The Battle for the 26th
Illinois is the rare state that is holding legislative voting at the same time as its presidential primary. (It was always an early-primary state). On ...
Illinois is the rare state that is holding legislative voting at the same time as its presidential primary. (It was always an early-primary state). On Feb. 5, there will be many contentious such races -- but not, according to Roosevelt University political scientist Paul Green, a general throw the bums out attitude in response to last year's disastrous performance in Springfield (2nd item).
"There may be a few incumbents who bite the dust, especially on the Democratic side, but it will not be a tidal wave of reaction," Green says. Instead, he cites a number of individual races where Illinois power players are fighting proxy battles.
A case in point is the 26th House district, where freshman incumbent Elga Jefferies (pictured above) looks particularly vulnerable. Her big blunder came last April, when she voted against a gun control bill that she had cosponsored. It narrowly lost. Jeffries says her vote was "mistaken" -- her poor excuse is that she was distracted by a phone call she took during the vote -- and pledges to vote for it the next time she gets a chance.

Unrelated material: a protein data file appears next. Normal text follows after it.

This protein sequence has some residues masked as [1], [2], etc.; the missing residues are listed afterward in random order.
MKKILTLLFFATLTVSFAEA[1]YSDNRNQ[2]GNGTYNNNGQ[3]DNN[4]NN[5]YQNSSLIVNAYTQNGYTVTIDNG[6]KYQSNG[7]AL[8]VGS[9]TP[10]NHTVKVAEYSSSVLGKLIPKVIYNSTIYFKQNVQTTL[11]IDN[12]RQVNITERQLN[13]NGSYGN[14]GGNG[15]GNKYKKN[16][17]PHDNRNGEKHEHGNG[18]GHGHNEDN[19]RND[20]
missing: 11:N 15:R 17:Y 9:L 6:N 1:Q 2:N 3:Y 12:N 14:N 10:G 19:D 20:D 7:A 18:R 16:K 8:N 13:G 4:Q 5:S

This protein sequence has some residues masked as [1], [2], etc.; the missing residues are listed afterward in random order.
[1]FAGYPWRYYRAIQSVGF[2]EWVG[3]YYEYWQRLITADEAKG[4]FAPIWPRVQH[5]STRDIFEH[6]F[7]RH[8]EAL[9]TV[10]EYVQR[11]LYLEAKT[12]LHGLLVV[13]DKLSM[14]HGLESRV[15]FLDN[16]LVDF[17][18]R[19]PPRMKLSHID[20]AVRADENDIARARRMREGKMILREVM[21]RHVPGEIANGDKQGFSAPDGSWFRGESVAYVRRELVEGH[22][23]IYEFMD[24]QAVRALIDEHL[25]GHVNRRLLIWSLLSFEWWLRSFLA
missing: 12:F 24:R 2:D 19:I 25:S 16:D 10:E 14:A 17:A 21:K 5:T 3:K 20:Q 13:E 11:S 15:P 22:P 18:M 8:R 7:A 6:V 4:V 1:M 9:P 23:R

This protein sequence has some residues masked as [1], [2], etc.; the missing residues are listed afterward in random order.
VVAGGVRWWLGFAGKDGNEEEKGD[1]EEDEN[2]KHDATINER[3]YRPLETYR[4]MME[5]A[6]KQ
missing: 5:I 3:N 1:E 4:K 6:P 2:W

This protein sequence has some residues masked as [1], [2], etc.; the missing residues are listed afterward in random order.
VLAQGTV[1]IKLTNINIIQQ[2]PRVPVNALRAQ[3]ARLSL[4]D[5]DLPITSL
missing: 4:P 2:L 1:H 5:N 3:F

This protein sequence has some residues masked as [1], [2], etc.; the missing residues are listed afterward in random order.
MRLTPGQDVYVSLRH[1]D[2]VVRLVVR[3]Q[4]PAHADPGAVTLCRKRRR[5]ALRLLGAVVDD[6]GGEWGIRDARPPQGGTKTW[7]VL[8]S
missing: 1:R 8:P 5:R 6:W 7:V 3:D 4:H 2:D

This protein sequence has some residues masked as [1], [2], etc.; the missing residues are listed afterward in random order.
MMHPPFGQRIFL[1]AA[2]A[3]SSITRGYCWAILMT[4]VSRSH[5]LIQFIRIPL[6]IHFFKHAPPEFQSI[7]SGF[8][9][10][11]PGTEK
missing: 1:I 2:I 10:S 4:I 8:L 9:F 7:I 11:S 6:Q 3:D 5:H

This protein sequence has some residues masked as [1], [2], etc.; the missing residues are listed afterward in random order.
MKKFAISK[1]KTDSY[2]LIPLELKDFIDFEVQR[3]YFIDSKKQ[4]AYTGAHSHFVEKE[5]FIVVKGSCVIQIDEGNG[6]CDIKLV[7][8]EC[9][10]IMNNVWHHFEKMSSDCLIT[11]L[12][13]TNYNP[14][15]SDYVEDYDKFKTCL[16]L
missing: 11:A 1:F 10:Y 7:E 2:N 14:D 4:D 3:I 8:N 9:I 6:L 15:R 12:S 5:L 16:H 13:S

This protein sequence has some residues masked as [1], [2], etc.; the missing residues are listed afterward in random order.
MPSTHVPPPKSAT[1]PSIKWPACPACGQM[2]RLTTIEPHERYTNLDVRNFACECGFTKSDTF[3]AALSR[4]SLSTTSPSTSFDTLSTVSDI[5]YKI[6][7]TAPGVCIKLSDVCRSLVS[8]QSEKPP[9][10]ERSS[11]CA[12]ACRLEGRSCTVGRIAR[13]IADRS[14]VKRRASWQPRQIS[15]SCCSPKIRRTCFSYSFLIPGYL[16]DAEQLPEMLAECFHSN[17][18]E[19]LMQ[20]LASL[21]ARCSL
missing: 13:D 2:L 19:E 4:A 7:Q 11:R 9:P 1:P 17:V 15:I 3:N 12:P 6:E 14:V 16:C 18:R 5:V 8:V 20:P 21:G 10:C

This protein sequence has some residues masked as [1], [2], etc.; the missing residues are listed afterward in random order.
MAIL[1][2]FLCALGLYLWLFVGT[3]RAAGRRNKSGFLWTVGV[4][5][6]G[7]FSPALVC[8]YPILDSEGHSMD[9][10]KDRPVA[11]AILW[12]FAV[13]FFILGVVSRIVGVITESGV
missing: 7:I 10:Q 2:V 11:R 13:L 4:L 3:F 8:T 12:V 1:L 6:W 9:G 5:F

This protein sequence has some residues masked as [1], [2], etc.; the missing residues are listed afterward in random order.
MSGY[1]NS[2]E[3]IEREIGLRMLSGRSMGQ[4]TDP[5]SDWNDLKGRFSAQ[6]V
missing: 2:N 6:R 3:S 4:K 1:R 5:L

The battle, then, is really between two of her challengers, Kenny Johnson Jr. -- an ally of Congressman Jesse Jackson Jr. -- and Will Burns, a former aide to Barack Obama and Illinois Senate President Emil Jones. The race has featured countless mailers, endless phone banking and, for those really paying attention, the kind of low-blow full-body politics that makes Chicagoans proud of where they live.
"The internal politics of Illinois is really churning," Green says. "Think of pre-unified Italy."
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